1. Am I Selling or Repositioning? This market may be an opportunity for those that own a primary residence in the Myrtle Beach market. Let me explain: I have helped many homeowners sell and then buy another home in the Myrtle Beach area, and in each case where my seller has had to sell their home for less money, they were also able to buy their next home for less money. So, selling low and buying low is what is taking place. What you may lose on the existing home is most often made up in savings on the next purchase. The key is to reposition yourself in a property that may have a much better chance of appreciating in the near term.
2. Does new construction exist today? New Construction is a major concern to me personally. I am selling a personal home today at a price less than I want, because I know a builder that is about to start building homes in the area for the same price as I am selling mine. I do not feel that buyers will want my 6 year old home if they have the option to buy brand new for the same price.
3. Are the prices going up where I am going to move? This is similar to the sell low and buy low scenario. You need to make sure that you understand the market where you plan to move. In many cases, the market in the area you are moving is appreciating in price at a faster pace than what you own in Myrtle Beach. This could be a big problem. As you wait to get more money for a home in Myrtle Beach, the prices in the next market could be going up faster. What if the home in your new market goes up by $30,000 while the home in Myrtle Beach only goes up by $10,000? This is another $20,000 loss.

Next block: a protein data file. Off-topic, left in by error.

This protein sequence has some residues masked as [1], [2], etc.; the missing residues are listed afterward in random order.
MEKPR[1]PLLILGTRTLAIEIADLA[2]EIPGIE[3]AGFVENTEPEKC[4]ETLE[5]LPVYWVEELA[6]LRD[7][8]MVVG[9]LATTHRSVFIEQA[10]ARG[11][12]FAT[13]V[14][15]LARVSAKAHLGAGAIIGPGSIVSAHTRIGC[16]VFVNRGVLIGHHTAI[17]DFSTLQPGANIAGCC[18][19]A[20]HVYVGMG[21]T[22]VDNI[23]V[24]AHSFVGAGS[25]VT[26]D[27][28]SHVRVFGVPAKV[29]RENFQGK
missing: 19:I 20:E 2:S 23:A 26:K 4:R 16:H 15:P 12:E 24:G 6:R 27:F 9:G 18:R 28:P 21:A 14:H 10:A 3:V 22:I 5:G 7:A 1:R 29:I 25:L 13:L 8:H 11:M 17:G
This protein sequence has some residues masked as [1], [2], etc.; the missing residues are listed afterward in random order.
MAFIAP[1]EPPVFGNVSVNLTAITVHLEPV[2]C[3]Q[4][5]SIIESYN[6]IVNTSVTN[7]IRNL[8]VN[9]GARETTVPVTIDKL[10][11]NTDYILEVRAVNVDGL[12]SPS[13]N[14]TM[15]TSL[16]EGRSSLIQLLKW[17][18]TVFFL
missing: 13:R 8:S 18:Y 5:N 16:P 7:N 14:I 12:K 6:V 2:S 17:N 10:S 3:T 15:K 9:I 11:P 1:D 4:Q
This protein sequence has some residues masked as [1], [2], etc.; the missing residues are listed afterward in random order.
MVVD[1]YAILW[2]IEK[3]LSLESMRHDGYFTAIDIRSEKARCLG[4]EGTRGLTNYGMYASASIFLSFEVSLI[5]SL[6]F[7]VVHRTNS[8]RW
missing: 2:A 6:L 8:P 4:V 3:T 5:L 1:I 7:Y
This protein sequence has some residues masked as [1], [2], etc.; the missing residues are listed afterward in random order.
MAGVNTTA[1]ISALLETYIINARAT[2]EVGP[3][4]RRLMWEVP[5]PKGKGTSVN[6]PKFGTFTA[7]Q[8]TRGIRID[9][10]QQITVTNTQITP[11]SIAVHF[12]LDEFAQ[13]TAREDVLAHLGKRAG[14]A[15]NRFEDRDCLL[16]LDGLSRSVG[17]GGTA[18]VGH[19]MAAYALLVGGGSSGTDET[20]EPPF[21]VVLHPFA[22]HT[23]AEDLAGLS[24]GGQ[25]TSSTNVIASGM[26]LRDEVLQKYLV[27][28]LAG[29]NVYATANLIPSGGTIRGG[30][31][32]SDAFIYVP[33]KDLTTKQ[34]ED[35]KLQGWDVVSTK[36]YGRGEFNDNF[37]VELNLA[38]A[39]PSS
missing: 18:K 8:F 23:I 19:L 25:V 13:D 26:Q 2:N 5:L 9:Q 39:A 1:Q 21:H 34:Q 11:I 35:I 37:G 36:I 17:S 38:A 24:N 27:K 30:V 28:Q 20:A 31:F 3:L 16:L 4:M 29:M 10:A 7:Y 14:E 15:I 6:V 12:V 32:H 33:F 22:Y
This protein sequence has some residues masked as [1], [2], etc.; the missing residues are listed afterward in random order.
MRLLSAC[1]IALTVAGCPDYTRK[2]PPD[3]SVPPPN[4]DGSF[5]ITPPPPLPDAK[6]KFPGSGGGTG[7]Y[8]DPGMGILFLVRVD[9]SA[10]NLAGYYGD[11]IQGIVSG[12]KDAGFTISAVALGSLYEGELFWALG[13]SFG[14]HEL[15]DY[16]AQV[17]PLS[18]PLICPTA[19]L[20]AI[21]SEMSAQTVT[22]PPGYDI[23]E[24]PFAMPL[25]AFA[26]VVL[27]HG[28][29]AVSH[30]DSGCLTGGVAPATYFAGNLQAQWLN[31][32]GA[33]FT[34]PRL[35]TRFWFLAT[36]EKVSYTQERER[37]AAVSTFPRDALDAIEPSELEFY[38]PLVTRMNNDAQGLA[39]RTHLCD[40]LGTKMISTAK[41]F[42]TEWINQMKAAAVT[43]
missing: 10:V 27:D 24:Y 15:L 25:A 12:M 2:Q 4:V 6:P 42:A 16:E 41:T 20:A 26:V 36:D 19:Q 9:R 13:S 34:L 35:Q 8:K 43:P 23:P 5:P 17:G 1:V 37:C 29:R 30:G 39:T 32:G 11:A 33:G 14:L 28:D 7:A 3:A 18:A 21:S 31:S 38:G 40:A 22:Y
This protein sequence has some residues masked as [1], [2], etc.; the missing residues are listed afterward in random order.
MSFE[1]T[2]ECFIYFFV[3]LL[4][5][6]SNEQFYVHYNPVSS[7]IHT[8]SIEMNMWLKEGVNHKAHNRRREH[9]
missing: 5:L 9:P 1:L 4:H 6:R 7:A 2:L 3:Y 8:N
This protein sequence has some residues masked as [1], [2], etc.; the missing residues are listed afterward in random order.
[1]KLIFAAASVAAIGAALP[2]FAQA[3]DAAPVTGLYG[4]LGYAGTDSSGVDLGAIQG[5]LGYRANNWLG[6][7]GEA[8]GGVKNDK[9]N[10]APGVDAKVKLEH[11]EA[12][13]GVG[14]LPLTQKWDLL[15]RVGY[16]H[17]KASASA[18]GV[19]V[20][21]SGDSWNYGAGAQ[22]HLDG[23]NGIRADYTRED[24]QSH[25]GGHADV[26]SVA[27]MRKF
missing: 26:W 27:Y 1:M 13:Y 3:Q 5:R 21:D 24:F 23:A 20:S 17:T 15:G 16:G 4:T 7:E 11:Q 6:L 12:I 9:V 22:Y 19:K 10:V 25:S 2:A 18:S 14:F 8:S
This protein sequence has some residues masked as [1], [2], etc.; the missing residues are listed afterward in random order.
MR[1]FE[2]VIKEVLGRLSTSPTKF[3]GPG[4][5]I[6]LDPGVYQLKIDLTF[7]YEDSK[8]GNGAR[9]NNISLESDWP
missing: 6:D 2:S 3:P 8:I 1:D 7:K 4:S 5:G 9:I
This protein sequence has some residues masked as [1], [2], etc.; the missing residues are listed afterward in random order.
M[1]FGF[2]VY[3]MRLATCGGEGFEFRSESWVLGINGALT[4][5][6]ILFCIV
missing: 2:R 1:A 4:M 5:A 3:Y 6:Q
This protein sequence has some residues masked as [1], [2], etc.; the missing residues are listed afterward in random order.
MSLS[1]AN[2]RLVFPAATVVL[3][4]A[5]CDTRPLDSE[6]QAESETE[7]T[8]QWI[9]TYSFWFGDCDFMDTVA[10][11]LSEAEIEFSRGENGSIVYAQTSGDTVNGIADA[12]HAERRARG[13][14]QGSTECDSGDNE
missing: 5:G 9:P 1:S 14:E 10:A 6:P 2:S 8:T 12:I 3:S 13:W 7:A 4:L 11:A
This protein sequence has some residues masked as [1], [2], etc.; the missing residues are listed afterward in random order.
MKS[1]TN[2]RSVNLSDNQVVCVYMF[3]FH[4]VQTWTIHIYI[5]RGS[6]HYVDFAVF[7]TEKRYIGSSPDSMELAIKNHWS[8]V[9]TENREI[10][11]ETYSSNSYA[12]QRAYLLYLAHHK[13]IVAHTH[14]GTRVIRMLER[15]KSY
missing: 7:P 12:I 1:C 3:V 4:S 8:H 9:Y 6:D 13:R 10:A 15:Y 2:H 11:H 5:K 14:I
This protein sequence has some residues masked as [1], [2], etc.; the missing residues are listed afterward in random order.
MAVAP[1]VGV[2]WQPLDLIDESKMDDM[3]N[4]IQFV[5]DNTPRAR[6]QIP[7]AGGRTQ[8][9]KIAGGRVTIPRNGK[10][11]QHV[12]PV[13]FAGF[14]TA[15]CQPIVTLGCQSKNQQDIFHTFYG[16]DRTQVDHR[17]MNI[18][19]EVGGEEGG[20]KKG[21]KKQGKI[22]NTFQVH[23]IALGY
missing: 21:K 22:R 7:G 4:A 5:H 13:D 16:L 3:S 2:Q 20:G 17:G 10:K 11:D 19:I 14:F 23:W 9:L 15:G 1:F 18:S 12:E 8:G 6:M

Please note that I am not intending to cause panic, nor am I suggesting that someone sell when they are not currently considering to do so. My intentions are to keep you informed on what is happening in Myrtle Beach real estate today. In my opinion, I feel that those suffering from negative cash-flow may never catch up, and selling the property now is likely the best financial decision. Most people need to stop throwing good money after bad.
I am committed to sharing sound advice to owners like you without using scare tactics to influence your decisions. Unfortunately, the market and the economy may not rebound fast enough to recoup the losses. Therefore, the above points may need consideration.
I am studying the market daily as well as meeting with banks, builders and other important officials to stay informed myself. Many of the thoughts that I share are a result of these meetings. I am honored to be your Myrtle Beach real estate resource and I welcome you to contact me at anytime for any reason.
Committed to Being the Solution.